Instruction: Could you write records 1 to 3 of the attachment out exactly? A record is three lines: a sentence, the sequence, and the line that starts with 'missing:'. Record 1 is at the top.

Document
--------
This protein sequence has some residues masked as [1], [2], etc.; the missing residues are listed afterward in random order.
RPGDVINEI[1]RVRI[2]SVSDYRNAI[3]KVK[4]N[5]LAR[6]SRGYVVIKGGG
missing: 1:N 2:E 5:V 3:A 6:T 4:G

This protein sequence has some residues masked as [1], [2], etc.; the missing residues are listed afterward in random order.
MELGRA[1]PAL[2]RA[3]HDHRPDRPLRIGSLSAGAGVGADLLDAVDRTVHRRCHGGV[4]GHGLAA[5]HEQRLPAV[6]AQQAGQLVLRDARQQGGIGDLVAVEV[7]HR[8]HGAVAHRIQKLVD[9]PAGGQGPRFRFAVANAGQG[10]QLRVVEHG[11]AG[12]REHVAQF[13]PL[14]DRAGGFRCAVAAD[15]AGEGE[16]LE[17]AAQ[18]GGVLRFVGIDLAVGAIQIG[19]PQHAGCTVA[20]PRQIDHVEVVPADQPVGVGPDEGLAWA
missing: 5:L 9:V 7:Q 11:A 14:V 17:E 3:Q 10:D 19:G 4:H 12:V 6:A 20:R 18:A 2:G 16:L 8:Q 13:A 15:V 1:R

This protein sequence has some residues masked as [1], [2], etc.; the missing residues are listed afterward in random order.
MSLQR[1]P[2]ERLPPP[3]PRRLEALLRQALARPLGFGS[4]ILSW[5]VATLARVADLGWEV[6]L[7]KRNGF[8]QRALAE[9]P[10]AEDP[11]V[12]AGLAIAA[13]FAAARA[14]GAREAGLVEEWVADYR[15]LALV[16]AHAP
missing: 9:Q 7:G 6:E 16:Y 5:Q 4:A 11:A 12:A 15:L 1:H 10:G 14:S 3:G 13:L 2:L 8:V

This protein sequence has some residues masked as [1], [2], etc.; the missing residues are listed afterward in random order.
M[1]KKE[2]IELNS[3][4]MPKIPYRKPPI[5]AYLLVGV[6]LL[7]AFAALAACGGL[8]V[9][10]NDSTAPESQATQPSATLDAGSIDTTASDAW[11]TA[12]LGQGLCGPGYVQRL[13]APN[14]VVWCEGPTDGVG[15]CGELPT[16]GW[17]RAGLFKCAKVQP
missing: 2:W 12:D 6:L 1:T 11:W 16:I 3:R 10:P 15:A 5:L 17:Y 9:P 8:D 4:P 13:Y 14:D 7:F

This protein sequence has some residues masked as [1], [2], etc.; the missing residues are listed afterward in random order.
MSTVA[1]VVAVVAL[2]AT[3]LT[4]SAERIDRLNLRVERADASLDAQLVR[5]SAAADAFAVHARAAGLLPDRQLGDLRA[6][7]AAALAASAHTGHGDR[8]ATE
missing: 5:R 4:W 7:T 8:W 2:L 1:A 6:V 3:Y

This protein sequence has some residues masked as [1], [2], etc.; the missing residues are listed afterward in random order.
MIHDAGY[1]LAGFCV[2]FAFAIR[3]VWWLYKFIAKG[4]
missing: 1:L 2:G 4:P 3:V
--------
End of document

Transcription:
This protein sequence has some residues masked as [1], [2], etc.; the missing residues are listed afterward in random order.
RPGDVINEI[1]RVRI[2]SVSDYRNAI[3]KVK[4]N[5]LAR[6]SRGYVVIKGGG
missing: 1:N 2:E 5:V 3:A 6:T 4:G

This protein sequence has some residues masked as [1], [2], etc.; the missing residues are listed afterward in random order.
MELGRA[1]PAL[2]RA[3]HDHRPDRPLRIGSLSAGAGVGADLLDAVDRTVHRRCHGGV[4]GHGLAA[5]HEQRLPAV[6]AQQAGQLVLRDARQQGGIGDLVAVEV[7]HR[8]HGAVAHRIQKLVD[9]PAGGQGPRFRFAVANAGQG[10]QLRVVEHG[11]AG[12]REHVAQF[13]PL[14]DRAGGFRCAVAAD[15]AGEGE[16]LE[17]AAQ[18]GGVLRFVGIDLAVGAIQIG[19]PQHAGCTVA[20]PRQIDHVEVVPADQPVGVGPDEGLAWA
missing: 5:L 9:V 7:Q 11:A 14:V 17:E 3:Q 10:D 19:G 4:H 12:V 6:A 20:R 18:A 2:G 16:L 8:Q 13:A 15:V 1:R

This protein sequence has some residues masked as [1], [2], etc.; the missing residues are listed afterward in random order.
MSLQR[1]P[2]ERLPPP[3]PRRLEALLRQALARPLGFGS[4]ILSW[5]VATLARVADLGWEV[6]L[7]KRNGF[8]QRALAE[9]P[10]AEDP[11]V[12]AGLAIAA[13]FAAARA[14]GAREAGLVEEWVADYR[15]LALV[16]AHAP
missing: 9:Q 7:G 6:E 16:Y 5:Q 4:A 11:A 12:A 15:L 1:H 10:G 14:S 3:G 13:L 2:L 8:V